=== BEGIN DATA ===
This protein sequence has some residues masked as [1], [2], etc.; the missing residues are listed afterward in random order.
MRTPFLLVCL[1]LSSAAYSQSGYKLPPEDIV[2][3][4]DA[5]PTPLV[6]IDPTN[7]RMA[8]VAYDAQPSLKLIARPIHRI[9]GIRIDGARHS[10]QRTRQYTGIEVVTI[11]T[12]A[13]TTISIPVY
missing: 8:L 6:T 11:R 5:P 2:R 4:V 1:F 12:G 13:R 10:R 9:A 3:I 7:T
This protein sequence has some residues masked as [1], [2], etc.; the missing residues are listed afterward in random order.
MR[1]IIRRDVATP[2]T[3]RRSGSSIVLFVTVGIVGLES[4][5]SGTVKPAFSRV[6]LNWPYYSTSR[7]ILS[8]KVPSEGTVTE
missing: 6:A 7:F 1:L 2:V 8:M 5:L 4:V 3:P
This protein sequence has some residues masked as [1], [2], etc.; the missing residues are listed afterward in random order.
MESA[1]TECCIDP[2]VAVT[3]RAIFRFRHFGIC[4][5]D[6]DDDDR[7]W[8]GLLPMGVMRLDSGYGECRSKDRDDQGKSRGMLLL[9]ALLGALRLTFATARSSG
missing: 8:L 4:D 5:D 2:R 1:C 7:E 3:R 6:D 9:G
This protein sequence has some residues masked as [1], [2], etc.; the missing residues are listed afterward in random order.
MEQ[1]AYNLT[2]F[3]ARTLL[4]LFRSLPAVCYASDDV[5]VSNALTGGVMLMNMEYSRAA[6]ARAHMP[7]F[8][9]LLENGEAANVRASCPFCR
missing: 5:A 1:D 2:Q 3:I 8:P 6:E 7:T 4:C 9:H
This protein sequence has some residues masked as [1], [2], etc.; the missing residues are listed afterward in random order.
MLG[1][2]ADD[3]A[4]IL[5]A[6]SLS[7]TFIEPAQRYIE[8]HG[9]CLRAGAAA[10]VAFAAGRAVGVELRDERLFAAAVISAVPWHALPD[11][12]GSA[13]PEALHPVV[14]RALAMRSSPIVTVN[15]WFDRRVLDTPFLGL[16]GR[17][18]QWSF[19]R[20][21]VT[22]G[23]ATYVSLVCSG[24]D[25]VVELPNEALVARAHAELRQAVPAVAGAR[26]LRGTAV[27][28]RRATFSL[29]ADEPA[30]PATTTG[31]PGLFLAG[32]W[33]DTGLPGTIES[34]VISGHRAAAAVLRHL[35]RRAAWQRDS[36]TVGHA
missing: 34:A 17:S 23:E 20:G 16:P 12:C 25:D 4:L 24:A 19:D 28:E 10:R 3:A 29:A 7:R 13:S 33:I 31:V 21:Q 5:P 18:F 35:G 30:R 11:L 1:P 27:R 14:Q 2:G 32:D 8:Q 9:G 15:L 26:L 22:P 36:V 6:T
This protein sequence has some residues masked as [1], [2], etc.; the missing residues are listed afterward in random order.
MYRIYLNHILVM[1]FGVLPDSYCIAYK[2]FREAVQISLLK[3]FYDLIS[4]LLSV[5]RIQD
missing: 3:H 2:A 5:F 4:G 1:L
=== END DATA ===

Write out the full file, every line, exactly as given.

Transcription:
This protein sequence has some residues masked as [1], [2], etc.; the missing residues are listed afterward in random order.
MRTPFLLVCL[1]LSSAAYSQSGYKLPPEDIV[2][3][4]DA[5]PTPLV[6]IDPTN[7]RMA[8]VAYDAQPSLKLIARPIHRI[9]GIRIDGARHS[10]QRTRQYTGIEVVTI[11]T[12]A[13]TTISIPVY
missing: 8:L 6:T 11:R 5:P 2:R 4:V 1:F 12:G 13:R 10:R 9:A 3:I 7:T
This protein sequence has some residues masked as [1], [2], etc.; the missing residues are listed afterward in random order.
MR[1]IIRRDVATP[2]T[3]RRSGSSIVLFVTVGIVGLES[4][5]SGTVKPAFSRV[6]LNWPYYSTSR[7]ILS[8]KVPSEGTVTE
missing: 6:A 7:F 1:L 2:V 8:M 5:L 4:V 3:P
This protein sequence has some residues masked as [1], [2], etc.; the missing residues are listed afterward in random order.
MESA[1]TECCIDP[2]VAVT[3]RAIFRFRHFGIC[4][5]D[6]DDDDR[7]W[8]GLLPMGVMRLDSGYGECRSKDRDDQGKSRGMLLL[9]ALLGALRLTFATARSSG
missing: 8:L 4:D 5:D 2:R 1:C 7:E 3:R 6:D 9:G
This protein sequence has some residues masked as [1], [2], etc.; the missing residues are listed afterward in random order.
MEQ[1]AYNLT[2]F[3]ARTLL[4]LFRSLPAVCYASDDV[5]VSNALTGGVMLMNMEYSRAA[6]ARAHMP[7]F[8][9]LLENGEAANVRASCPFCR
missing: 5:A 1:D 2:Q 3:I 8:P 6:E 7:T 4:C 9:H
This protein sequence has some residues masked as [1], [2], etc.; the missing residues are listed afterward in random order.
MLG[1][2]ADD[3]A[4]IL[5]A[6]SLS[7]TFIEPAQRYIE[8]HG[9]CLRAGAAA[10]VAFAAGRAVGVELRDERLFAAAVISAVPWHALPD[11][12]GSA[13]PEALHPVV[14]RALAMRSSPIVTVN[15]WFDRRVLDTPFLGL[16]GR[17][18]QWSF[19]R[20][21]VT[22]G[23]ATYVSLVCSG[24]D[25]VVELPNEALVARAHAELRQAVPAVAGAR[26]LRGTAV[27][28]RRATFSL[29]ADEPA[30]PATTTG[31]PGLFLAG[32]W[33]DTGLPGTIES[34]VISGHRAAAAVLRHL[35]RRAAWQRDS[36]TVGHA
missing: 34:A 17:S 23:E 20:G 16:P 12:C 25:D 4:L 24:A 19:D 28:E 10:R 3:A 29:A 7:R 13:S 33:I 31:V 21:Q 5:P 18:F 35:G 30:R 11:L 1:P 27:R 14:Q 2:G 32:D 8:Q 9:G 15:L 26:L 22:P 36:V 6:T
This protein sequence has some residues masked as [1], [2], etc.; the missing residues are listed afterward in random order.
MYRIYLNHILVM[1]FGVLPDSYCIAYK[2]FREAVQISLLK[3]FYDLIS[4]LLSV[5]RIQD
missing: 3:H 2:A 5:F 4:G 1:L